Area Forecast Discussion
Issued by NWS Great Falls, MT

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FXUS65 KTFX 211532
AFDTFX

Area Forecast Discussion
National Weather Service Great Falls MT
932 AM MDT Sat Apr 21 2018

.UPDATE...

Lowered temperatures due to increased cloud cover a few degrees
primarily from Great Falls north and west given latest model
consensus. Also raised winds and wind gusts in the grids, though
the existing hazard statements for High Winds looks plenty
sufficient for the time being. No other significant changes were
noted. CC


&&

.SYNOPSIS...

A fast moving Pacific cold front will move through the region this
afternoon and evening, producing strong winds from the Rocky
Mountain Front east across the plains of North Central Montana. In
areas where flooding is occurring, these strong winds may lead to
increasing water levels on the eastern edges of flooded areas due
to wave activity, which may overtop sand bags and or levees.
Otherwise, high temperatures today will climb into the upper 50s
to low 70s.

&&


.AVIATION...
Updated 1125Z.

A compact shortwave will quickly moves from the Pacific Northwest
and into Southern Alberta by this evening. The main impacts that
this disturbance will have on the terminals of North Central and
Southwest Montana will be a period increasing high clouds during the
mid/late morning hours through the afternoon, in addition to strong
winds during the afternoon hours across North Central Montana. Winds
gusts in excess of 50kts will be possible this afternoon along the
Rocky Mountain Front and over the immediate plains east of the
Front, especially at the KCTB terminal. Frequent wind gusts in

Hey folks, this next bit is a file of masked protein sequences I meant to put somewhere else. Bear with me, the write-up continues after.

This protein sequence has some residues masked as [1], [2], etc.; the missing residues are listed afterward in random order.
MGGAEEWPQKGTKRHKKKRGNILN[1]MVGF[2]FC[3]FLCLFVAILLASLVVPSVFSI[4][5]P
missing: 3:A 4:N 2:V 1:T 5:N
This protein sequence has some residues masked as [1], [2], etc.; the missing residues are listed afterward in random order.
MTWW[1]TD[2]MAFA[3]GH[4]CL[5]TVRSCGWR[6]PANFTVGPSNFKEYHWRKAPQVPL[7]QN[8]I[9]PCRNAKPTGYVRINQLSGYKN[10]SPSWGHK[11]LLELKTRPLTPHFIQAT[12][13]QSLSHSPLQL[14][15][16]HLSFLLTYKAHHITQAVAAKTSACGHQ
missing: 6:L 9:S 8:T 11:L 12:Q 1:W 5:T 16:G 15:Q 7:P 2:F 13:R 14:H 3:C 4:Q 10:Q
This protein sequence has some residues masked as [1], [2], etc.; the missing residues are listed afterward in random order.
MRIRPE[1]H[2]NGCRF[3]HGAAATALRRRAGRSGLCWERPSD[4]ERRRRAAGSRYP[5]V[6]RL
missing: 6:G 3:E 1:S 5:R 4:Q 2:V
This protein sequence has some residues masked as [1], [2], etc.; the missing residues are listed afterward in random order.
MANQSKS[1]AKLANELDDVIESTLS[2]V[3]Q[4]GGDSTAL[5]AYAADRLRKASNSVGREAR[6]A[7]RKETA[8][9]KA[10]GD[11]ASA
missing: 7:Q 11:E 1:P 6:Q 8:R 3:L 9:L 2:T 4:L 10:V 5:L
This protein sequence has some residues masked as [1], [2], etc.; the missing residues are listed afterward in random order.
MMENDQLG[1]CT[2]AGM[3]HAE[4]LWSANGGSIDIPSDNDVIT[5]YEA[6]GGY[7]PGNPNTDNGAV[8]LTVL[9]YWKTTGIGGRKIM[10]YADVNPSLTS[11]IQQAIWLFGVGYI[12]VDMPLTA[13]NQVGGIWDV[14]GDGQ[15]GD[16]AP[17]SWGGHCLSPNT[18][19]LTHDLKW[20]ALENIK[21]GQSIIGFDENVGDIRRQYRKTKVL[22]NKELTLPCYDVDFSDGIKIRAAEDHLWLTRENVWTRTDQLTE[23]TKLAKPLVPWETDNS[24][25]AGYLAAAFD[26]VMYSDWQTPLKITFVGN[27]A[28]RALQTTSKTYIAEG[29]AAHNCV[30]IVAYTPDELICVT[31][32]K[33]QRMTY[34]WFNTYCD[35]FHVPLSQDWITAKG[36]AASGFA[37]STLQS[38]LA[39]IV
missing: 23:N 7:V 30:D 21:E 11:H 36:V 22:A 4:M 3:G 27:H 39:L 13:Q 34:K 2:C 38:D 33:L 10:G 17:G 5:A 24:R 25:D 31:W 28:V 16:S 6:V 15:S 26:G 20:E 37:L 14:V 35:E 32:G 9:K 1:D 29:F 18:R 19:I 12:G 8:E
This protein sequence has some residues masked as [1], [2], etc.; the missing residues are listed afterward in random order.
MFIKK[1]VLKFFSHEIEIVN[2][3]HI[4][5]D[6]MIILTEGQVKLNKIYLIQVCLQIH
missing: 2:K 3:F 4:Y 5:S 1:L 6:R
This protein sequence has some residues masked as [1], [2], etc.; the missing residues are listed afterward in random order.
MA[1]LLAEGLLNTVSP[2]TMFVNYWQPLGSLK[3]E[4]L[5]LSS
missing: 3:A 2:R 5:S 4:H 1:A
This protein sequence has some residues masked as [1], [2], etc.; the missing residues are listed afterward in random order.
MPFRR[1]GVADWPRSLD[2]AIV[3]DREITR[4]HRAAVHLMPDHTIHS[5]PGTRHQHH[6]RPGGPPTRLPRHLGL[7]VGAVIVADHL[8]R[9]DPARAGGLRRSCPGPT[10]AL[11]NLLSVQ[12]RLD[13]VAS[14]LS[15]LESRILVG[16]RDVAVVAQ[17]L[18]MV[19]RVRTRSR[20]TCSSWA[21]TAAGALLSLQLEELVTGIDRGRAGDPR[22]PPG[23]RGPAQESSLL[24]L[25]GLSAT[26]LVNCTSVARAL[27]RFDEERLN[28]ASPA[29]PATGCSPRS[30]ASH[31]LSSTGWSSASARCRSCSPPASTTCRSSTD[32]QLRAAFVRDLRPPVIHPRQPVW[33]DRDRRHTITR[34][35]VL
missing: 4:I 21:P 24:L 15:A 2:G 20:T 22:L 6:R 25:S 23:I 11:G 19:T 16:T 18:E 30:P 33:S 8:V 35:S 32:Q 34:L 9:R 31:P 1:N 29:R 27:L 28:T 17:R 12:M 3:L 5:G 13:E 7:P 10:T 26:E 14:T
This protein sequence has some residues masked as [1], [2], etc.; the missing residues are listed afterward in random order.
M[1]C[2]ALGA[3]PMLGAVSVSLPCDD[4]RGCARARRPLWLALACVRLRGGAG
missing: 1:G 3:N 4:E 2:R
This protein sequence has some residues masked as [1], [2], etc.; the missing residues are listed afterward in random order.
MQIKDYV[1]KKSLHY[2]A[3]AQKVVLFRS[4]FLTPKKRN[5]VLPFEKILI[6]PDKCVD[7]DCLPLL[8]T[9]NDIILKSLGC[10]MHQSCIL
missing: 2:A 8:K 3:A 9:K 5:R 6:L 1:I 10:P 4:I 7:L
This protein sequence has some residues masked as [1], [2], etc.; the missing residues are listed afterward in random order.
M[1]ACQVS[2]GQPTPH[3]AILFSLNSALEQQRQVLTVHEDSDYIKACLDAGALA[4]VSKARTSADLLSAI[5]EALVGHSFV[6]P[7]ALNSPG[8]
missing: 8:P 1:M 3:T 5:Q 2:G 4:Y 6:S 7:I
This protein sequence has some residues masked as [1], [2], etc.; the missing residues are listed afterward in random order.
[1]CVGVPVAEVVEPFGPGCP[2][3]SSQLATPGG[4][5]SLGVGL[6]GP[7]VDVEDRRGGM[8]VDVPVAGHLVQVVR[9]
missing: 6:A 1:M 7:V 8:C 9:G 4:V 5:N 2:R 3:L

excess of/near 35kts are then expected at the KHVR, KGTF, and KHLN
terminals this afternooon. Mountain wave induced turbulence is
possible, especially near the Rocky Mountain Front. Mountain
obscuration is likely across the Continental Divide due to low
ceilings and precipitation. - Moldan

&&

.HYDROLOGY...
Updated 300 PM Friday
Areal flood warnings continue for Toole, Liberty, Hill and Blaine
counties.

Areal flood advisories continue for Glacier and Pondera counties.

Numerous point flood warnings continue for the Milk River
and its tributaries across Hill and Blaine counties where additional
snowmelt and inflow from upstream tributaries will maintain flooding
through the next several days.

All flooding over North Central MT will be slow to diminish over the
next few days, as snowpack from Southern Canada begins to melt, and
the runoff works its way southward into MT, particularly from the
Cypress Hills area. Thus Blaine County will be the hardest impact
area, with flooding expected to continue through all of next week.

A storm system will bring rain/snow to Southwest MT Sunday night
through Monday. Some of the heavier precipitation amounts of 0.40 to
0.60 inches will be possible over portions of Southwest and Central
MT. Brusda

&&

.PREV DISCUSSION...
/ISSUED 525 AM MDT Sat Apr 21 2018/

Today and tonight...primary impacts/concern is the potential for
High Winds across portions of North Central Montana.

Compact shortwave over the Pacific Northwest this morning, will
quickly race east/northeast towards Southern Alberta by this evening.
At the surface, a developing and strengthening area of low pressure
over Central Alberta will slide east towards Saskatchewan today, all
the while dragging a cold front from west to east across North
Central and Southwest Montana this afternoon/evening. The
combination of anomalously strong H700 and H850 winds associated with